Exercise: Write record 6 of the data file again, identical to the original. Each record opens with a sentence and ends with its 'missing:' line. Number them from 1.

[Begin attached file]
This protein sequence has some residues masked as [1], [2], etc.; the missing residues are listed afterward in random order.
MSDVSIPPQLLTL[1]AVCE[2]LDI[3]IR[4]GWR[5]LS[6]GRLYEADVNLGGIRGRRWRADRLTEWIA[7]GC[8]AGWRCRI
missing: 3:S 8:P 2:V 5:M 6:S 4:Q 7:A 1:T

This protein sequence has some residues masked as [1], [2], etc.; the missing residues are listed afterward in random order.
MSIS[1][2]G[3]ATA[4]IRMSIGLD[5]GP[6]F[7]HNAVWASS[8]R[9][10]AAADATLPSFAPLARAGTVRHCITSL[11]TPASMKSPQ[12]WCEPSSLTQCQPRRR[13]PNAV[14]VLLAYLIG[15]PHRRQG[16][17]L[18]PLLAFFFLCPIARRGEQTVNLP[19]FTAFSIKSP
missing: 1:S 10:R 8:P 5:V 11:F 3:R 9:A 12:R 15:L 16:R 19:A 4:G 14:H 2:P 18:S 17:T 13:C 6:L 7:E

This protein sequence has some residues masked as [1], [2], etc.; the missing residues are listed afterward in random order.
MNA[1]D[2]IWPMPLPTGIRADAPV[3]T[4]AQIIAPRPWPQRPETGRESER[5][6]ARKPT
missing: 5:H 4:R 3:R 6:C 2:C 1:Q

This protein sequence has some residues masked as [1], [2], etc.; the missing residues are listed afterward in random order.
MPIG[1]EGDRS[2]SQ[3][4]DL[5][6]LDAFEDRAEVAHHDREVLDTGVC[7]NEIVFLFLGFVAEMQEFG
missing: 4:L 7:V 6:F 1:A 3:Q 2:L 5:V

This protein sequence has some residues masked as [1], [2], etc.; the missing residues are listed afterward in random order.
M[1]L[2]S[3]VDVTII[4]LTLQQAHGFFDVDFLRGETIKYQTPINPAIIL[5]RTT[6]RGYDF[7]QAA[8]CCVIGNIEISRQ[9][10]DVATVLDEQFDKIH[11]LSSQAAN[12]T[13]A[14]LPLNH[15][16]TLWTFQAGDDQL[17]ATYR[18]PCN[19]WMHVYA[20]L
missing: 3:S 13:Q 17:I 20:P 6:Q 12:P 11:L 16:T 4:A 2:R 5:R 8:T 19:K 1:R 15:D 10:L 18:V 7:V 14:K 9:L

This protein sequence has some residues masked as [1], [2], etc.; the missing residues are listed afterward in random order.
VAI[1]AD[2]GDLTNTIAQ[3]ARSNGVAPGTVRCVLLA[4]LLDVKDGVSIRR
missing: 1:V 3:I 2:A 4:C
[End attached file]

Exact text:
This protein sequence has some residues masked as [1], [2], etc.; the missing residues are listed afterward in random order.
VAI[1]AD[2]GDLTNTIAQ[3]ARSNGVAPGTVRCVLLA[4]LLDVKDGVSIRR
missing: 1:V 3:I 2:A 4:C